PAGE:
Famous ancestor: William Alexander – radical, newspaper editor and novelist

William Alexander b. 1826

Reading Ian Macdonald’s book about the Alexanders of Bourtie, I was delighted to discover I’m related to William Alexander, born 1826, who became editor or the Aberdeen Free Press, a notable radical campaigner, and the author of Johnny Gibb of Gushetneuk, a novel about rural life written in the Doric dialect of the area and the time. Having done a bit of journalism in my time, and having written some short stories that have been published, and also having always been a bit of a radical, I feel very proud to know William Alexander and I share a genetic legacy.

William Alexander was born as Rescivet, Chapel of Garioch, son of a blacksmith who became a farmer. William went to school at Daviot and was intending to be a farmer, but lost a leg due to an accident. He wrote an essay on farm servants which won an essay writing competition, and as a result became a reporter for the North of Scotland Gazette. A year later he joined the Aberdeen Free Press, becoming sub-editor and then editor. The paper was very popular with farmers and farm servants. His journalist always espoused strong radical views, and he was a major supporter of the rights of tenant farmers. He became an elder of the Free Church, a director of the Royal Infirmary and served as a council member for the Aberdeen Philosophical Society. His novel Johnny Gibb of Gushetneuk was first published as a serial in the Aberdeen Free Press.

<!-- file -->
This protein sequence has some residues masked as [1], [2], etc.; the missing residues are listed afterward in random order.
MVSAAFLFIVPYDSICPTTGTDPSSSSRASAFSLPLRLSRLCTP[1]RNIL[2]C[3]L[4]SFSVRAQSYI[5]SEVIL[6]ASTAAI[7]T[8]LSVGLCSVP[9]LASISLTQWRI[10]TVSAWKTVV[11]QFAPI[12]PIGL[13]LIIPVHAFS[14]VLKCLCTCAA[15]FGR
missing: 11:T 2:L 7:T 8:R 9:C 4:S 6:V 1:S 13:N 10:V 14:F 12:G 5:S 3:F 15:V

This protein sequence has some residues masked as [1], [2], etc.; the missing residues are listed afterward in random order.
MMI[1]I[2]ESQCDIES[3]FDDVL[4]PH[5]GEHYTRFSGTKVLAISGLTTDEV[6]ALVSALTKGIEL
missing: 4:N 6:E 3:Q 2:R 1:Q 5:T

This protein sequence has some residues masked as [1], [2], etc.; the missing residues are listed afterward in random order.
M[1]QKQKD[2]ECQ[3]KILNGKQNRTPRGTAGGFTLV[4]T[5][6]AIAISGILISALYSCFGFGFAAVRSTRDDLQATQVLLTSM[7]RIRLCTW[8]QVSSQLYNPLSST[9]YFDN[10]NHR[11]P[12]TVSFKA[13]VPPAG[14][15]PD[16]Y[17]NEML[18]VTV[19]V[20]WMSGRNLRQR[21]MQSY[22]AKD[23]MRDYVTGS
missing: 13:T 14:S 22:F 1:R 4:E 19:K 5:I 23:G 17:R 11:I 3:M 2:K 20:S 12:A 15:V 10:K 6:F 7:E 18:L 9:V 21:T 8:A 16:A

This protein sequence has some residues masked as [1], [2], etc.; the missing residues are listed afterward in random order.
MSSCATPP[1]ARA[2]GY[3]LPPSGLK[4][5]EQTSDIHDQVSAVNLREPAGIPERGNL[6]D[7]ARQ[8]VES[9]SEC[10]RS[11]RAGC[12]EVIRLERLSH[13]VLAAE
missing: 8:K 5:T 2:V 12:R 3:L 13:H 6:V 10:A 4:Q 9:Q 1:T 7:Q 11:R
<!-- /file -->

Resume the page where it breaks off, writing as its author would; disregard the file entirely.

He can be tracked in the census. In and 1841 and 1851 he’s a farmer’s son at Chapel of Garioch, working for his father, but by 1861 he is a newspaper reporter living in Charlotte Street, Aberdeen with his sister Helen as his housekeeper. He then married Ann Allan in Aberdeen in 1867, the daughter of a shipmaster, and they lived at 3 Belvidere Street, Aberdeen: if you find the house on Google Maps you can just make out his name on the plaque by the front door of the fairly modest and very typical Aberdeenshire two story granite terraced house. Living with him in 1891 was his wife Ann, a visitor and a female servant. William and Ann did not have children, and William Alexander died in Aberdeen in 1894.

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